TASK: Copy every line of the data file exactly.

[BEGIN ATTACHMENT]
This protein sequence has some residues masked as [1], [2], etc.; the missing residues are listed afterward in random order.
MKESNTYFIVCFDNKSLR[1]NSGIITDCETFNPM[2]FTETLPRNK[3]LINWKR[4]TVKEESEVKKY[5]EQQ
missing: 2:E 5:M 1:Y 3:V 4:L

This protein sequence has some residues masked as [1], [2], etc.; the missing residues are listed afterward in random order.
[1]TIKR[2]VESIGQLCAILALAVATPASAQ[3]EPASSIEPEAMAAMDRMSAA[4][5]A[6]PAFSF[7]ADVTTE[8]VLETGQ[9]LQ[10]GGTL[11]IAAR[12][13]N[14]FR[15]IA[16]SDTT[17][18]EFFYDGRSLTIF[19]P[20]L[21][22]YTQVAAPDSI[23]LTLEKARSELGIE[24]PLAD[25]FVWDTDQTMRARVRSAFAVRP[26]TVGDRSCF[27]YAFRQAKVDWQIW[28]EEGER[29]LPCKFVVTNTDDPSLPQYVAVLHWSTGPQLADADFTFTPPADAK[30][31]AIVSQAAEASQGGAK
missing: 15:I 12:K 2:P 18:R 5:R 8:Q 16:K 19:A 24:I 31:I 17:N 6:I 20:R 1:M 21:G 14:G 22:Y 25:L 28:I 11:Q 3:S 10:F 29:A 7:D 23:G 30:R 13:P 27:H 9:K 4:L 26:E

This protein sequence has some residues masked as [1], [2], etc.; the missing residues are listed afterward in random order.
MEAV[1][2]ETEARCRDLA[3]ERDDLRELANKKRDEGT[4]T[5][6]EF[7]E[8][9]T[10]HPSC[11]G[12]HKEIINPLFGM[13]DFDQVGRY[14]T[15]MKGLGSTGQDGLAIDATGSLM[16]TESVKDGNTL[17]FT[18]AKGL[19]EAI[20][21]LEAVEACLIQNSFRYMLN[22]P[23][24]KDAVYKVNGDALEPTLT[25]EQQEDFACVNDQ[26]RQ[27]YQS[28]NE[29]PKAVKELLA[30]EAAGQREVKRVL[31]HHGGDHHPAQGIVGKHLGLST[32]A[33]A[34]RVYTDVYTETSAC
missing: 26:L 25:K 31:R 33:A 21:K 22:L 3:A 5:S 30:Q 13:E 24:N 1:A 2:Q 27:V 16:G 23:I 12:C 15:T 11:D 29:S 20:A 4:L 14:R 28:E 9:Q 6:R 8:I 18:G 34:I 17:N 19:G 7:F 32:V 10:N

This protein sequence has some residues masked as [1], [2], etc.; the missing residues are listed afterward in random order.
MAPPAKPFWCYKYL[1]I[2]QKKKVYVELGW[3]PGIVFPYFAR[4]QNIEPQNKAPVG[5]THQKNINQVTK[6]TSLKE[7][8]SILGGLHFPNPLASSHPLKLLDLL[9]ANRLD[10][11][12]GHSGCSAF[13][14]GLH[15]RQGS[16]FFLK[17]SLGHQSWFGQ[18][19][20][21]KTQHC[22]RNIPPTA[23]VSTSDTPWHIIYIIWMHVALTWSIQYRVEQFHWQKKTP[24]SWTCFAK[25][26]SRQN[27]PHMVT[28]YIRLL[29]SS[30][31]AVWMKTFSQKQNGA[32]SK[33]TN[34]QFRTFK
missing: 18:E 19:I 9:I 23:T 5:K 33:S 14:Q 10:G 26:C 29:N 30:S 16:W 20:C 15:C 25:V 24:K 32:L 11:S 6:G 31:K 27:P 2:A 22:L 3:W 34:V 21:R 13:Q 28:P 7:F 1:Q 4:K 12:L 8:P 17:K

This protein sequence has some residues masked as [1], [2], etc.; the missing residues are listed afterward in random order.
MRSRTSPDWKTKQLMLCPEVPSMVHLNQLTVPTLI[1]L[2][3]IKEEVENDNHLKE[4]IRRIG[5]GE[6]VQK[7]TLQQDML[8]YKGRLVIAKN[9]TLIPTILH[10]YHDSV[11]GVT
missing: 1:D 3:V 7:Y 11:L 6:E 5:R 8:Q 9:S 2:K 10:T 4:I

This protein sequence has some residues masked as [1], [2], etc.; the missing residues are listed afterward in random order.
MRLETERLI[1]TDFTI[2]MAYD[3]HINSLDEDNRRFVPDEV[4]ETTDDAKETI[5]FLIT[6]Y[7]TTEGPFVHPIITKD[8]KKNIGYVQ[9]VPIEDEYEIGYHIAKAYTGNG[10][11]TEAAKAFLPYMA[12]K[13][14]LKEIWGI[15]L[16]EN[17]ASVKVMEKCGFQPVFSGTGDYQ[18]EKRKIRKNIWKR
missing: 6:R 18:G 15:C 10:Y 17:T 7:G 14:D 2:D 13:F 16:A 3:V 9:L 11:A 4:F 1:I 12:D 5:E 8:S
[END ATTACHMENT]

This protein sequence has some residues masked as [1], [2], etc.; the missing residues are listed afterward in random order.
MKESNTYFIVCFDNKSLR[1]NSGIITDCETFNPM[2]FTETLPRNK[3]LINWKR[4]TVKEESEVKKY[5]EQQ
missing: 2:E 5:M 1:Y 3:V 4:L

This protein sequence has some residues masked as [1], [2], etc.; the missing residues are listed afterward in random order.
[1]TIKR[2]VESIGQLCAILALAVATPASAQ[3]EPASSIEPEAMAAMDRMSAA[4][5]A[6]PAFSF[7]ADVTTE[8]VLETGQ[9]LQ[10]GGTL[11]IAAR[12][13]N[14]FR[15]IA[16]SDTT[17][18]EFFYDGRSLTIF[19]P[20]L[21][22]YTQVAAPDSI[23]LTLEKARSELGIE[24]PLAD[25]FVWDTDQTMRARVRSAFAVRP[26]TVGDRSCF[27]YAFRQAKVDWQIW[28]EEGER[29]LPCKFVVTNTDDPSLPQYVAVLHWSTGPQLADADFTFTPPADAK[30][31]AIVSQAAEASQGGAK
missing: 15:I 12:K 2:P 18:R 5:R 8:Q 16:K 19:A 24:I 31:I 17:N 6:I 20:R 1:M 21:G 14:G 22:Y 25:L 28:I 11:Q 3:S 10:F 29:A 7:D 23:G 30:R 13:P 27:H 9:K 4:L 26:E

This protein sequence has some residues masked as [1], [2], etc.; the missing residues are listed afterward in random order.
MEAV[1][2]ETEARCRDLA[3]ERDDLRELANKKRDEGT[4]T[5][6]EF[7]E[8][9]T[10]HPSC[11]G[12]HKEIINPLFGM[13]DFDQVGRY[14]T[15]MKGLGSTGQDGLAIDATGSLM[16]TESVKDGNTL[17]FT[18]AKGL[19]EAI[20][21]LEAVEACLIQNSFRYMLN[22]P[23][24]KDAVYKVNGDALEPTLT[25]EQQEDFACVNDQ[26]RQ[27]YQS[28]NE[29]PKAVKELLA[30]EAAGQREVKRVL[31]HHGGDHHPAQGIVGKHLGLST[32]A[33]A[34]RVYTDVYTETSAC
missing: 26:L 25:K 31:R 33:A 21:K 22:L 3:A 5:S 30:Q 13:E 24:N 1:A 2:Q 27:V 16:G 23:I 12:C 15:T 11:D 29:S 20:A 4:L 14:R 28:E 9:Q 6:R 8:I 18:G 34:I 17:N 19:G 7:F 32:V 10:N

This protein sequence has some residues masked as [1], [2], etc.; the missing residues are listed afterward in random order.
MAPPAKPFWCYKYL[1]I[2]QKKKVYVELGW[3]PGIVFPYFAR[4]QNIEPQNKAPVG[5]THQKNINQVTK[6]TSLKE[7][8]SILGGLHFPNPLASSHPLKLLDLL[9]ANRLD[10][11][12]GHSGCSAF[13][14]GLH[15]RQGS[16]FFLK[17]SLGHQSWFGQ[18][19][20][21]KTQHC[22]RNIPPTA[23]VSTSDTPWHIIYIIWMHVALTWSIQYRVEQFHWQKKTP[24]SWTCFAK[25][26]SRQN[27]PHMVT[28]YIRLL[29]SS[30][31]AVWMKTFSQKQNGA[32]SK[33]TN[34]QFRTFK
missing: 18:E 19:I 9:I 23:T 5:K 33:S 14:Q 10:G 26:C 29:N 30:S 16:W 20:C 15:C 25:V 24:K 32:L 11:S 6:G 31:K 27:P 2:A 22:L 3:W 34:V 21:R 13:Q 28:P 7:F 1:Q 4:K 12:L 8:P 17:K

This protein sequence has some residues masked as [1], [2], etc.; the missing residues are listed afterward in random order.
MRSRTSPDWKTKQLMLCPEVPSMVHLNQLTVPTLI[1]L[2][3]IKEEVENDNHLKE[4]IRRIG[5]GE[6]VQK[7]TLQQDML[8]YKGRLVIAKN[9]TLIPTILH[10]YHDSV[11]GVT
missing: 1:D 3:V 7:Y 11:L 6:E 5:R 8:Q 9:S 2:K 10:T 4:I

This protein sequence has some residues masked as [1], [2], etc.; the missing residues are listed afterward in random order.
MRLETERLI[1]TDFTI[2]MAYD[3]HINSLDEDNRRFVPDEV[4]ETTDDAKETI[5]FLIT[6]Y[7]TTEGPFVHPIITKD[8]KKNIGYVQ[9]VPIEDEYEIGYHIAKAYTGNG[10][11]TEAAKAFLPYMA[12]K[13][14]LKEIWGI[15]L[16]EN[17]ASVKVMEKCGFQPVFSGTGDYQ[18]EKRKIRKNIWKR
missing: 6:R 18:G 15:C 10:Y 17:T 7:G 14:D 2:D 13:F 16:A 3:V 9:L 11:A 4:F 1:I 12:D 5:E 8:S